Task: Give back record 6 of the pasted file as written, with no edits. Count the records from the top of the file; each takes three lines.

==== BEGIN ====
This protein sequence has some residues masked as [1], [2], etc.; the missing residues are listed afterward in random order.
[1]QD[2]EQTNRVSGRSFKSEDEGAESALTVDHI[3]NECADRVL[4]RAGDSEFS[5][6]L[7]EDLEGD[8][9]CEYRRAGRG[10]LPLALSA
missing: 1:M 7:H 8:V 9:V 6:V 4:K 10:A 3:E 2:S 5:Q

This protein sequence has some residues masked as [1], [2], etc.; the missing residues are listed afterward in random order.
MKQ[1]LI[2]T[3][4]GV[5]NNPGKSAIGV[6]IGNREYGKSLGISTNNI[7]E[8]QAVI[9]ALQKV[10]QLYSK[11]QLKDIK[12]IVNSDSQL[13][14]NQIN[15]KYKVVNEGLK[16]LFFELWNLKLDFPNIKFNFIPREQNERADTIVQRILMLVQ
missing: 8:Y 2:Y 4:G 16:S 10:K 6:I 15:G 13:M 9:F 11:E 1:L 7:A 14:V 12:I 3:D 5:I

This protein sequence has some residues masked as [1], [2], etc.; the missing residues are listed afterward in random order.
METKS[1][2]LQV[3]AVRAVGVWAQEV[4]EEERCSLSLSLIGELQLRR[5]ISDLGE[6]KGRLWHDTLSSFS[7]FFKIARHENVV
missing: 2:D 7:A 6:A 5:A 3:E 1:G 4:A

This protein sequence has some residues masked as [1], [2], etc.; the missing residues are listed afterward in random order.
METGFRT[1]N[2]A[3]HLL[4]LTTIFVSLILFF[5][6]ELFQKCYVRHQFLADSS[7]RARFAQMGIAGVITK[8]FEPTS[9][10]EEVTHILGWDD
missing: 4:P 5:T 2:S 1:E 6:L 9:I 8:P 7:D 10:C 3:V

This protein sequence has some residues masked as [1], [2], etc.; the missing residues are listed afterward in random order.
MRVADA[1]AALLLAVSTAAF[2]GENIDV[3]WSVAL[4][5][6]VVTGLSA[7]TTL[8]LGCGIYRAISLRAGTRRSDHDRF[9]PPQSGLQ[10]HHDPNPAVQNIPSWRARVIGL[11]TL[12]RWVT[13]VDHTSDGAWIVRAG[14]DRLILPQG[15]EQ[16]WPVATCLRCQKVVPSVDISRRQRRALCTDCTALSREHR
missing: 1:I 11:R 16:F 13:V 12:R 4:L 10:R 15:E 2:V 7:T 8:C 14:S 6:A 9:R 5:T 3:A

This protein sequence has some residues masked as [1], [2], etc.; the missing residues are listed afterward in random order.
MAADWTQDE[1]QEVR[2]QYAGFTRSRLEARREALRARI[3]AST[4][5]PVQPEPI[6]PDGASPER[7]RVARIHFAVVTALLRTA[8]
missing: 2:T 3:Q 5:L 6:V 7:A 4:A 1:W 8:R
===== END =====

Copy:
This protein sequence has some residues masked as [1], [2], etc.; the missing residues are listed afterward in random order.
MAADWTQDE[1]QEVR[2]QYAGFTRSRLEARREALRARI[3]AST[4][5]PVQPEPI[6]PDGASPER[7]RVARIHFAVVTALLRTA[8]
missing: 2:T 3:Q 5:L 6:V 7:A 4:A 1:W 8:R